Please keep you rig away from my family and freinds. I'd like to keep them alive. </div></BLOCKQUOTE>
A 3/4 ton truck is rated to carry over 3500 lbs. Please, before you make comments like you did above, do your homework.
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Old 06-21-2006, 05:15 AM   #21
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A 3/4 ton truck (or any light duty truck, for that matter, including a 1-ton dually) is rated to carry its GVWR minus its laden curb weight (LCW) as pin weight. The LCW is the weight of the truck with driver, passengers, cargo, options, accessories, full fuel tank, hitch, etc. - not the fictitious "manufacturer's curb weight" for a base truck with no options and only a 150 lb driver.

Any pin weight greater than GVWR - LCW will put the truck over its GVWR.

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Old 06-21-2006, 05:16 AM   #22
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And carrying 480 pounds of dirt across America is a good idea?
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Old 06-21-2006, 07:40 AM   #23
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<BLOCKQUOTE class="ip-ubbcode-quote"><div class="ip-ubbcode-quote-title">quote:</div><div class="ip-ubbcode-quote-content">Originally posted by RustyJC:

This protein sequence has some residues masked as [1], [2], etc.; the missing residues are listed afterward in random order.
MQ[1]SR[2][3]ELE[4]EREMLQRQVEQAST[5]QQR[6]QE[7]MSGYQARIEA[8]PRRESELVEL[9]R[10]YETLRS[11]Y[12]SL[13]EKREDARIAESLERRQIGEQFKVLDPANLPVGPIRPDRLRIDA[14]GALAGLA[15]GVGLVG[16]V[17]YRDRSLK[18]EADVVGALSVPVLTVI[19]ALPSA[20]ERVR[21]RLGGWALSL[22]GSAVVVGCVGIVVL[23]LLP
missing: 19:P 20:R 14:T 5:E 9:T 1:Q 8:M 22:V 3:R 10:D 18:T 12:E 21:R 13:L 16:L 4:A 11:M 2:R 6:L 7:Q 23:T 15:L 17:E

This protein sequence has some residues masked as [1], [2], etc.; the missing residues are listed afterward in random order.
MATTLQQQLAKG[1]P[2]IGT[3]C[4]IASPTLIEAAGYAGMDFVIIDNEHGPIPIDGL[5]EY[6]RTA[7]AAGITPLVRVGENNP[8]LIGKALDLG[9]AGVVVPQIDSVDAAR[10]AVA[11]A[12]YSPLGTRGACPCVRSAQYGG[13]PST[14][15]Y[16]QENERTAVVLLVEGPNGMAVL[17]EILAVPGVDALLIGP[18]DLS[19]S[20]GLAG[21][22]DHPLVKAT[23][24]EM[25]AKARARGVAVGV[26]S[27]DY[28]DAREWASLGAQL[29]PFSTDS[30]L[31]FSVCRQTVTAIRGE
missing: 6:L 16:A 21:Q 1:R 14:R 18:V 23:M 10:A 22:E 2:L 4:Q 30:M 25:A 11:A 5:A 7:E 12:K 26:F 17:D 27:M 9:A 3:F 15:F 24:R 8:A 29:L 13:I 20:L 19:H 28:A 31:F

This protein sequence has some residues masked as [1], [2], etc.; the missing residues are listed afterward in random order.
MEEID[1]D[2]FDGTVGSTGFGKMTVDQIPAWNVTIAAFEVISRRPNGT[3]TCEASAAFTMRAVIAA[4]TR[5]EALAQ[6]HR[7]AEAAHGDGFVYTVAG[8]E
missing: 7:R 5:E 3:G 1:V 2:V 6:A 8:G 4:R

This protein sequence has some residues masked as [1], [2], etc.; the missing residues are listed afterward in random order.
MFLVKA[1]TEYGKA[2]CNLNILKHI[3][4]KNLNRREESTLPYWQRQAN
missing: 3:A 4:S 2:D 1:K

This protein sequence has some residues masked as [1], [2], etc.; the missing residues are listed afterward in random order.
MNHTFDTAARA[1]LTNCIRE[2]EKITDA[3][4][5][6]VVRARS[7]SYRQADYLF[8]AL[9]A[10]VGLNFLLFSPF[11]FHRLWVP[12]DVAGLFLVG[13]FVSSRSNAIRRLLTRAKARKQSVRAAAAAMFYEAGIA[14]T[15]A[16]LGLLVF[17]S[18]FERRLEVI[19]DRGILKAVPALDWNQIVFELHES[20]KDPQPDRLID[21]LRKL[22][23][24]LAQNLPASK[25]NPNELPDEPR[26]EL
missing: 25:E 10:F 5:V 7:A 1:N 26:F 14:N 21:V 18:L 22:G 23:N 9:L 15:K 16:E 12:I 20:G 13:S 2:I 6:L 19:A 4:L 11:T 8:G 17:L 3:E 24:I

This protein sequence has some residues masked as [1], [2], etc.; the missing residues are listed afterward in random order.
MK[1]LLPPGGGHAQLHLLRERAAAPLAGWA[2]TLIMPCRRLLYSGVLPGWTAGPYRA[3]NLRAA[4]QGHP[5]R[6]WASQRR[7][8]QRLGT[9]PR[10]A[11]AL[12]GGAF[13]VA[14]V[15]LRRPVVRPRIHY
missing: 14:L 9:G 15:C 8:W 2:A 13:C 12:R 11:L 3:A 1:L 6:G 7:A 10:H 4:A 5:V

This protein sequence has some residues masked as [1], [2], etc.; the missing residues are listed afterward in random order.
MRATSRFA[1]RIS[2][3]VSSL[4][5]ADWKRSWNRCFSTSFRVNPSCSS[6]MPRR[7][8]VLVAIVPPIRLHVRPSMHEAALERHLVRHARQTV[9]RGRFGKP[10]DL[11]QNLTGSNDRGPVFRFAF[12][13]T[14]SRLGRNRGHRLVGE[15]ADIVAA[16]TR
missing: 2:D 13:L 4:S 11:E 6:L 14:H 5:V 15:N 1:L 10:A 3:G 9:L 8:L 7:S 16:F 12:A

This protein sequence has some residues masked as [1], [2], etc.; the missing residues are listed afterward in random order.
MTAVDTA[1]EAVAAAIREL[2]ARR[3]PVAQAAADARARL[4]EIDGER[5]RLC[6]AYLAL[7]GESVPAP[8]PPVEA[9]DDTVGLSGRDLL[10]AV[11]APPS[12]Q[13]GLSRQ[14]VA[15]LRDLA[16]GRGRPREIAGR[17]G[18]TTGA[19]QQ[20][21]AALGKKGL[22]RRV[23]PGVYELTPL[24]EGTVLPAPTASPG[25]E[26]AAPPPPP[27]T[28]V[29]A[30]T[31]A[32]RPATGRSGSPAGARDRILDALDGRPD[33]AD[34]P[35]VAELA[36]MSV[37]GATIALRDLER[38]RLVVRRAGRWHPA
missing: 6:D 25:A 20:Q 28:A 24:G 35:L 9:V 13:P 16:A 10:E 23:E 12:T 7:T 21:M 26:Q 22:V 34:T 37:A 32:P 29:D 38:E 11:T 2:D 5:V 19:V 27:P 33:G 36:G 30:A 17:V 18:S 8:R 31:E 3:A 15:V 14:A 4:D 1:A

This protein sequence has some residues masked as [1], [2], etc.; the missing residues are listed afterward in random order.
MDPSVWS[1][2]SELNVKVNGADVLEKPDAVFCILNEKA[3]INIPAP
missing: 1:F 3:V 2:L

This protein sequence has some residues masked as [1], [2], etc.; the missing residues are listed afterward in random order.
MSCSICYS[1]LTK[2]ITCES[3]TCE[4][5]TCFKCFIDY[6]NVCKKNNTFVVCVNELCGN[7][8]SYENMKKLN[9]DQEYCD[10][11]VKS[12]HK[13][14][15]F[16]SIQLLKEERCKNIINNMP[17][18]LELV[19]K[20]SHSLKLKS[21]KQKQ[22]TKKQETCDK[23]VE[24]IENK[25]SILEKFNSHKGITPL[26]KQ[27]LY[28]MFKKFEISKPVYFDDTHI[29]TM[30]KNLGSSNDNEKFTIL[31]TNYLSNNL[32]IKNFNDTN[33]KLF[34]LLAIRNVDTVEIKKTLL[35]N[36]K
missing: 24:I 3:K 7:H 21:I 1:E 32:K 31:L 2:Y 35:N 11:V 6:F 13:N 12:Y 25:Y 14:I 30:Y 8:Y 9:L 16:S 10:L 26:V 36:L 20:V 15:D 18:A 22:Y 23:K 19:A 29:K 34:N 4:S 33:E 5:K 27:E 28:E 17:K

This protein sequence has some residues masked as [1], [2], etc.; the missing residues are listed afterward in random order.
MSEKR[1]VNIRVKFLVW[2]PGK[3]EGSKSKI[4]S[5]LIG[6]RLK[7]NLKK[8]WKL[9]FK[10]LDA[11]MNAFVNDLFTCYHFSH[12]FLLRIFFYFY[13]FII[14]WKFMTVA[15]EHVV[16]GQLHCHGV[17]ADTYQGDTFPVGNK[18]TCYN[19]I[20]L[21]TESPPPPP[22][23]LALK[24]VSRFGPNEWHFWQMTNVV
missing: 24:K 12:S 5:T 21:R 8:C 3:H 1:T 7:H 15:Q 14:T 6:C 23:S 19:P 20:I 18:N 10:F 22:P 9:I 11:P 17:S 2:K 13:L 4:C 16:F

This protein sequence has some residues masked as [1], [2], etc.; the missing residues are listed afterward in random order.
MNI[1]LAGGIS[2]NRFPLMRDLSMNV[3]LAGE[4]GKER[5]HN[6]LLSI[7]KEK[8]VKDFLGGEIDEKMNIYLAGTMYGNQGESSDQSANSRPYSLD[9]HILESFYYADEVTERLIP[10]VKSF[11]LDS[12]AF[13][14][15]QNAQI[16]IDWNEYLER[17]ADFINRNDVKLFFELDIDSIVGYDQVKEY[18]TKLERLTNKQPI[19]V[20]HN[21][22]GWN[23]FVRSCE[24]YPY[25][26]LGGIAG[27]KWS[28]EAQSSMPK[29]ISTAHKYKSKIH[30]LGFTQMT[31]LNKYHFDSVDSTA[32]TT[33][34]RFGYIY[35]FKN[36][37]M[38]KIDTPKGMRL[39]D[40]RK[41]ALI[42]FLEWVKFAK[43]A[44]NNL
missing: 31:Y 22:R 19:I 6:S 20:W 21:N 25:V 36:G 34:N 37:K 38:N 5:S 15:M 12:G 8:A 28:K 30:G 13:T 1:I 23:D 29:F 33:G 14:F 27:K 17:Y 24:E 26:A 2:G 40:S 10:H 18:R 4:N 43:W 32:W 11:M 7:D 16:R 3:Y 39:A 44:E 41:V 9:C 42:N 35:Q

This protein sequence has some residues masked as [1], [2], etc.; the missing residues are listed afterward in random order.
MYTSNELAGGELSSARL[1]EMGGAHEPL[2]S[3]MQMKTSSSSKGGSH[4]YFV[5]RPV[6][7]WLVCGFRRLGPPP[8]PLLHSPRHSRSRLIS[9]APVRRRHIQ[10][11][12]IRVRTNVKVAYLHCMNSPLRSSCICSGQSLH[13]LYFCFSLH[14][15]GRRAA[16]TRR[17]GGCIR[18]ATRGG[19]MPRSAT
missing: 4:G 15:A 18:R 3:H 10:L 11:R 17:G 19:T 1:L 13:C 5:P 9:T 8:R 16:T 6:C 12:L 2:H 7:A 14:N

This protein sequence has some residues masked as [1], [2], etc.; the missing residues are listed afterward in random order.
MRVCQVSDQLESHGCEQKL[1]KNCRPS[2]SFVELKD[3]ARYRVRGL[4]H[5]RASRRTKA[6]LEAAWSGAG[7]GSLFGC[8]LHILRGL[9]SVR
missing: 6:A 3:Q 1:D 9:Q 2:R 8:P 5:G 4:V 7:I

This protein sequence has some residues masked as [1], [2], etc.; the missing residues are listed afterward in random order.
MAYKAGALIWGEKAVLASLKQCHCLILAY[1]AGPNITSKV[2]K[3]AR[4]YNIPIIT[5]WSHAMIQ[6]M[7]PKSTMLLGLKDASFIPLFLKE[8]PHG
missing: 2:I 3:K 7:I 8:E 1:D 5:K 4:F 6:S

A 3/4 ton truck (or any light duty truck, for that matter, including a 1-ton dually) is rated to carry its GVWR minus its laden curb weight (LCW) as pin weight. The LCW is the weight of the truck with driver, passengers, cargo, options, accessories, full fuel tank, hitch, etc. - not the fictitious "manufacturer's curb weight" for a base truck with no options and only a 150 lb driver.

Any pin weight greater than GVWR - LCW will put the truck over its GVWR.

Rusty </div></BLOCKQUOTE>
Actually that isn't true. I can go to Chevy's web site for instance and it will give me specifications for different configurations... i.e. type of cab, SRW or DRW, etc. etc... not just a base truck.

Everything else Rusty said is true, but for the new person just learning all of this stuff, it sounds kinda complicated.

Best thing is to go weigh your truck with a full tank of fuel. Then subtract that weight from the GVWR which can be found on your door sticker. You will then have the amount of weight your truck is designed to carry which includes weight of driver, passengers, optional equipment, cargo, fifth wheel hitch, and fifth wheel pin weight... on yeah...and fido and fluffy too :-)

Hope this helps